Leighton House Museum

Stately Home & Garden

Leighton House Museum

Leighton House Museum in Kensington is housed in one of London's most interesting Victorian villas. It is the former home of painter Sir Frederic Leighton, who had the house built and finished with an amazing Eastern-inspired interior.

Frederic Leighton was an extremely popular and successful British painter, draughtsman and sculptor of the 1860s to 1890s. His works depicted historical, biblical, and classical subject matter. One of his most famous pieces is called Flaming June - a Pre-Raphaelite woman resting in an amazing orange dress, produced in 1895.

Leighton commissioned the architect and designer George Aitchison to build him a combined home and studio, with lavishly decorated rooms to show off his collection of artworks, and as a setting for parties. Several rooms incorporate tiles, wooden lattices and other elements purchased in the Near East to create an exotic and elaborate interior. Decadent peacocks, spectacular blue mosaics, and Arabesque features make Leighton’s home a delight to visit, and a true curiosity.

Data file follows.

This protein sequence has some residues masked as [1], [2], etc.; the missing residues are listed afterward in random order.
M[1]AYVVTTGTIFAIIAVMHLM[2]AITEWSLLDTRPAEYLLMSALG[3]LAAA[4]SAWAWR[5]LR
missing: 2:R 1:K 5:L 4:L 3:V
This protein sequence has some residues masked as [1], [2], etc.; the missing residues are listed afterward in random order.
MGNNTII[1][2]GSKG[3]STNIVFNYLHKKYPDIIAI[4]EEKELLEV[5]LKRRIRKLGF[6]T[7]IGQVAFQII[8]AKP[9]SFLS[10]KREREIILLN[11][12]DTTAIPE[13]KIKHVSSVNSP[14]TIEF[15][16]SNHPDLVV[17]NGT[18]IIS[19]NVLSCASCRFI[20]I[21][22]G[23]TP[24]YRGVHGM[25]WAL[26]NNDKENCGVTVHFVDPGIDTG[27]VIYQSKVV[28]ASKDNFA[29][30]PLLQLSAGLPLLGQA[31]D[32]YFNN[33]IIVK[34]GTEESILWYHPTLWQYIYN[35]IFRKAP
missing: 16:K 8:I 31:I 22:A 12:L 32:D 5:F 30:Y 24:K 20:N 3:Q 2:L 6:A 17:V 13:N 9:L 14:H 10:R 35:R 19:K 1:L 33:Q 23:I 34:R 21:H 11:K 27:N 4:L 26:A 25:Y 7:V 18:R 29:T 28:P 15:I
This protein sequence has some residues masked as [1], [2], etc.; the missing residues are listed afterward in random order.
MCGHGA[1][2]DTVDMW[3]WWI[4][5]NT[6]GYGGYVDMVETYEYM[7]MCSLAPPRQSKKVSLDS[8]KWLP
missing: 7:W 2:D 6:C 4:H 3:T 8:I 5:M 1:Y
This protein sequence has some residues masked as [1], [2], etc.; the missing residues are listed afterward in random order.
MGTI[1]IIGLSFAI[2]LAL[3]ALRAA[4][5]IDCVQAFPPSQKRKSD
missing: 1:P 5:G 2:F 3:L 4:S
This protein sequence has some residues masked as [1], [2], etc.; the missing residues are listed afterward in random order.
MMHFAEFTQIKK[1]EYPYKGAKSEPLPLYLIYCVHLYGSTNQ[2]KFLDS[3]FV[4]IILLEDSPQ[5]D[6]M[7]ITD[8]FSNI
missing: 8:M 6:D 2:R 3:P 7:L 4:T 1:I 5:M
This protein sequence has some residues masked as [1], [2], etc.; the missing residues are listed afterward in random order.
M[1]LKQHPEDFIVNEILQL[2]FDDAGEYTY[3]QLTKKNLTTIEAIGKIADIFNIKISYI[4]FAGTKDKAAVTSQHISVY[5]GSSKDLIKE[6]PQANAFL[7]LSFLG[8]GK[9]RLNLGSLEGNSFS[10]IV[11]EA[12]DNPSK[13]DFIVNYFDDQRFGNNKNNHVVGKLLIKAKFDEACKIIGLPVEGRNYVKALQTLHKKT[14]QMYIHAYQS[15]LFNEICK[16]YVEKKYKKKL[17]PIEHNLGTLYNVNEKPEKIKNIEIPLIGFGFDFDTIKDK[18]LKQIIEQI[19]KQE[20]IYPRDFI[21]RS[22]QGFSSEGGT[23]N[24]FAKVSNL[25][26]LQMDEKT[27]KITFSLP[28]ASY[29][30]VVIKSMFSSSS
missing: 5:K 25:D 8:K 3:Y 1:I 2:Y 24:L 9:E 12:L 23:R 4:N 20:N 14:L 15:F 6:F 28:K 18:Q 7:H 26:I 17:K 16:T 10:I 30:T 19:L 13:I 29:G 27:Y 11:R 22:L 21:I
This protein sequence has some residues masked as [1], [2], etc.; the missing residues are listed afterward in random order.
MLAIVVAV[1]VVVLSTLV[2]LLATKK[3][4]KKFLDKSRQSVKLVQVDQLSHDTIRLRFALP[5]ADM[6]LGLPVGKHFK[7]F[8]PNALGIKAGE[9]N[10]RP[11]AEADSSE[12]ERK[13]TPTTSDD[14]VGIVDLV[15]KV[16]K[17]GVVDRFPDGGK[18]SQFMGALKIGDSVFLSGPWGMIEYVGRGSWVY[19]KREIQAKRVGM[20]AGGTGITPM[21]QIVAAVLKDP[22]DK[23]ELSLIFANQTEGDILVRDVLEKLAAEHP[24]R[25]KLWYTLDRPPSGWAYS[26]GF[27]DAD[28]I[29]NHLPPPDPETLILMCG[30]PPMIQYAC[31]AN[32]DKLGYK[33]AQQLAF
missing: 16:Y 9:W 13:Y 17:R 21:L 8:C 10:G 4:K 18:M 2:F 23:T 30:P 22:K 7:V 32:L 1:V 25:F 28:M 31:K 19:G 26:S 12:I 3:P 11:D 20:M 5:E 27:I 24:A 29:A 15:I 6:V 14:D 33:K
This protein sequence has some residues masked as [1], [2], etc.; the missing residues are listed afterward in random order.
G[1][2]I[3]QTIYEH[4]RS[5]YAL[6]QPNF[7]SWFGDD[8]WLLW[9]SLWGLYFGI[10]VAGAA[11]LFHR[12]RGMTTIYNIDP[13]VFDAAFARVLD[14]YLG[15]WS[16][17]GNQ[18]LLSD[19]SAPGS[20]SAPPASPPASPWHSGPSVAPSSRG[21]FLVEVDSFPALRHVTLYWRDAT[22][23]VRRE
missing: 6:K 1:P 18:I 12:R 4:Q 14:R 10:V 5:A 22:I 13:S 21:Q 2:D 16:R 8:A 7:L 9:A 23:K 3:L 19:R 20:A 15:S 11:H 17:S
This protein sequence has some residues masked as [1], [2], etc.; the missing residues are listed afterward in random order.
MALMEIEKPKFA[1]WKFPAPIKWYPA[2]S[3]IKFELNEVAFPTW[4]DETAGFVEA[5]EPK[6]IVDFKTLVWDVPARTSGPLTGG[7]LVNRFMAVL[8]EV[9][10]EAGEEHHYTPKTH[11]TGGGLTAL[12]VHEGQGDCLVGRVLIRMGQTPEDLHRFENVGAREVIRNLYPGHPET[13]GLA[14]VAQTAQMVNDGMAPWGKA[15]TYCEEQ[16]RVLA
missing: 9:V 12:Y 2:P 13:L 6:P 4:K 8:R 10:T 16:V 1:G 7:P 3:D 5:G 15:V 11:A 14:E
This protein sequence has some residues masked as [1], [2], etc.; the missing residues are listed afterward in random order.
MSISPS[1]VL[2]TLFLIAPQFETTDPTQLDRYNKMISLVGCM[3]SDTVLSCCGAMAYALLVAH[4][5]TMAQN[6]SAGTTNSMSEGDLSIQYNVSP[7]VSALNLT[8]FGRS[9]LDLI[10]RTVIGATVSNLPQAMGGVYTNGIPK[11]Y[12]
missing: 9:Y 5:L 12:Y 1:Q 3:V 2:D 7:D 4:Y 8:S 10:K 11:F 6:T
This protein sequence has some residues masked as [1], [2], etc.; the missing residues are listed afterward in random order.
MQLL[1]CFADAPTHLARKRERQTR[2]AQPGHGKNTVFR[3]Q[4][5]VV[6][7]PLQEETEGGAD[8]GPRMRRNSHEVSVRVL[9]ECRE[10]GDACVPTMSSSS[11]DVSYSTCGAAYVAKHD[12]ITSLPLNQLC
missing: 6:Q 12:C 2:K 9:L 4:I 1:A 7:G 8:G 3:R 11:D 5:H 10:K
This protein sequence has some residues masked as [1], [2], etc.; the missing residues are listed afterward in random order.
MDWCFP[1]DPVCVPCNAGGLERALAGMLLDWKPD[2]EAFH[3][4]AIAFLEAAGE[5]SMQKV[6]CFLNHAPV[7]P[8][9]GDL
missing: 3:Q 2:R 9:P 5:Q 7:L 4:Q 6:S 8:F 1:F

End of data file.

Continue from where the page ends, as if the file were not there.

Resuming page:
Visitors may recognise the interior from various film and television programmes including Nicholas NIckleby (2002) and Poirot, and music videos including Golden Brown by The Stranglers.

In this house, Leighton presided over regular Sunday receptions and musical soirées, which were attended by everyone who was anyone in the world of the arts at the time. Leighton, his home and his parties became the talk of London society and were lavishly featured in all the fashionable periodicals. Envious friends and rival artists were prompted to set up home close by, and some attempted their own exercises in ostentatious interior design, though none matched Leighton’s excesses.

An oddity about this expansive house is that there only a single bedroom. Leighton was a lifelong bachelor and none of his innumerable guests were ever invited to stay overnight. The only bedroom is Leighton's own, austere, with a solitary electric lamp and a bed that was scarcely more luxurious than his butler’s in the basement.

Leighton House Museum is now run by Kensington and Chelsea Borough Council, and is open to the public.

Further reading

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